Sorry for being superficial and shallow, but that is all these films have going for them. The really well done truck sequence from the original eventually gave way to a lot of CGI stunts in the second and a lot of sliding, “drifting” tires in the third. So what does the fourth have in store after blowing its rubber wads at the top? Not a whole hell of a lot. The street race, accentuated by being in actual traffic, has a lot of screeching noise and a few wrecked cars but is pretty incompetently staged. Ask yourself why the “whole point” of the race is to test these guys in heavy traffic if their mission consists solely of driving through an open stretch of desert. The first trek over the desert border into Mexico has Braga’s drivers taking what we’ll call the Buckaroo Banzai route through a mountain. Why its necessary for them to drive through this narrow path at top speeds once they’ve avoided detection is something the film nor the drivers never bother to ask. But it does setup the finale where, you guessed it, Brian & Dominic have to drive at top speeds through the tunnel to get Braga over the border and into custody. See, a director with a little bit of sense would have realized that the tension of the sequence would result in HAVING to drive fast; something they didn’t have to do once already. A sensible director also may have understood that the limited space and darkness doesn’t exactly translate into a nail-biting piece of kinetic cinema and we’re left with two sequences of the “take him into the maze” Tron variety that is the complete antithesis of why the opening works as well as it does. Robert Zemeckis learned nearly 30 years ago on the set of Used Cars that creating a chase sequence on a dirt road isn’t feasible to cinematic standards considering the amount of dust that’s kicked up obscuring the action. Justin Lin didn’t learn this lesson, and even if he had crafted a bravura sequence the likes of Ji-Woon Kim’s still unreleased action masterpiece (The Good, The Bad, The Weird), he has no idea where to put the camera, when to edit or how to make us give a shit.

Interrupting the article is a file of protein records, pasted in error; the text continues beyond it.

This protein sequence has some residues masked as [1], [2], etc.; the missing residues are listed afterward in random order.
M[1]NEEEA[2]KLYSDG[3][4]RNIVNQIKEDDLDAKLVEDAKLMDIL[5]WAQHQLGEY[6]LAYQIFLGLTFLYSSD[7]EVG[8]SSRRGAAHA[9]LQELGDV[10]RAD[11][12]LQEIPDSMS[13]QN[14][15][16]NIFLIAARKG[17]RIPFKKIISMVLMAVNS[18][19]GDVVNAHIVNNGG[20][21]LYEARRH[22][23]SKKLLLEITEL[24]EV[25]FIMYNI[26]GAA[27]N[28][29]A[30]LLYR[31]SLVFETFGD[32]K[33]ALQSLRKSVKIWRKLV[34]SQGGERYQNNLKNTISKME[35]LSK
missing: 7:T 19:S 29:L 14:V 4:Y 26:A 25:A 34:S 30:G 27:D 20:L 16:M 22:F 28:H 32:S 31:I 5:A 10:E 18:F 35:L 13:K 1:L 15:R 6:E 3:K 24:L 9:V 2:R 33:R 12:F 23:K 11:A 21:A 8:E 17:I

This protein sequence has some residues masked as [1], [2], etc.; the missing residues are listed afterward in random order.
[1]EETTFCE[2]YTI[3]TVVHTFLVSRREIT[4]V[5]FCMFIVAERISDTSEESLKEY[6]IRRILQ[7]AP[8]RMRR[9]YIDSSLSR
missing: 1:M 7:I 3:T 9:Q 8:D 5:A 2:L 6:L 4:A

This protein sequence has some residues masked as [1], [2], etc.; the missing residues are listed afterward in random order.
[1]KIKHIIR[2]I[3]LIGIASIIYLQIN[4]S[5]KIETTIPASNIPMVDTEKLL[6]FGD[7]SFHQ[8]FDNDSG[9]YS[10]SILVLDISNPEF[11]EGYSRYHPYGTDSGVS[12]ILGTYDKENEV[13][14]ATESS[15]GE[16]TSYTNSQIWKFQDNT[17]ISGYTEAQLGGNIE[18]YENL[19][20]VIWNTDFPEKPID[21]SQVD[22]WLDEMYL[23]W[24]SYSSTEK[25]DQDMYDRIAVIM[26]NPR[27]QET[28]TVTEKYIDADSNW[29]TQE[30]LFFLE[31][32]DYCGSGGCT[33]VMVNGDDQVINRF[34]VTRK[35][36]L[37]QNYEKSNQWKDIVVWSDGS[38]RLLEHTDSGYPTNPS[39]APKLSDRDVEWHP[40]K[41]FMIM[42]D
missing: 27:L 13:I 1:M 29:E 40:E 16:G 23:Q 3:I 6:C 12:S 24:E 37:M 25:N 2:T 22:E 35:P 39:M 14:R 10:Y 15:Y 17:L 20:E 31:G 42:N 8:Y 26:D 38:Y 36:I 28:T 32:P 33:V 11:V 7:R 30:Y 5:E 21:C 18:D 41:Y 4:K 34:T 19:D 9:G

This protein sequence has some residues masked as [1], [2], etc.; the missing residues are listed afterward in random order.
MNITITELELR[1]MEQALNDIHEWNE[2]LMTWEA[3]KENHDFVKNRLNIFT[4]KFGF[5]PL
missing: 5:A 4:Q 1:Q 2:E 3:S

Fast & Furious is by no means an action-packed, rock ‘em, sock ‘em piece of goofball entertainment either. In between the 20-25 minutes of attempted energy, you have to sit through some 80 minutes of so-called conversation involving Diesel and Walker, the equivalent of watching your Pet Rock hold court with the yarp'n trolley boy from Hot Fuzz. I understand Chris Morgan’s job as the film’s screenwriter (he also wrote Tokyo Drift and that Wanted garbage from last year) was to just plug in the holes and get us to the next bit of auto-erotica, but that’s a lot of hole plugging and he doesn’t even bother to play to the strengths of the hardcore gearhead crowd. I counted maybe a single bit of inside car baseball and something about some form of Nitrous being for pussies, but mostly it’s some hackneyed, exposition-laden back and forth with one word answers coming from the first actors in history to act like they are on Botox without actually being injected. Lines like “You know the difference between a cop and a criminal? One bad judgment call.” Yeah because Charles Manson blew off an appointment to the police academy to kill Sharon Tate.
Despite the whole reunion prospect being shot within 15 minutes, it will still surprise you how little effort is put into getting these characters into the same frame again. By that I’m referring to the complete indifference from both their perspective as well as ours. Lin’s idea of reuniting former lovers Brian & Mia is to just cut to them in an interrogation room with barely a reaction that its been five years since they’ve seen each other. Mia’s re-introduction is by telephone, in what is basically little more than a glorified cameo for Brewster. Hell, the judge at the end of the film gets a bigger delayed introduction than Diesel or Rodriguez.Fast & Furious, 2’d up in Tokyo or not, does an absolute disservice to mindless action films. Even the stuffiest of critics who have seen it all will forgive a lot of conversational drivel, thin characters and unbelievable plot lines if it can deliver on the one element its designed for. For 10 minutes, Fast & Furious teases us that this go-round might be different only to then bore us to tears for the next 90 and concluding with such an unforgivable bit of false promise that I suspect even those willing to give it a pass for the very reasons I described will be ready to throw up their arms or a middle finger as Justin Lin’s credit hits the screen. Be sure to save one for Chris Morgan as well who doesn’t even recognize the irony in exchanges like Walker saying “Just in case things go shitty” and Diesel responding “Just like old times.” As another debate amongst colleagues, we have bantered about the scrutiny over potentially recommending a film based on one extraordinary sequence. I certainly couldn’t do it for the first Fast and the Furious and none of us could bring ourselves to go that extra mile for this year’s The International with its incredible Guggenheim shootout. But I feel safe leaving the decision of Fast & Furious in the hands of the film’s actual judge who concludes his ruling by saying, “One right doesn’t make up for a lifetime of wrong.” Sweet justice indeed.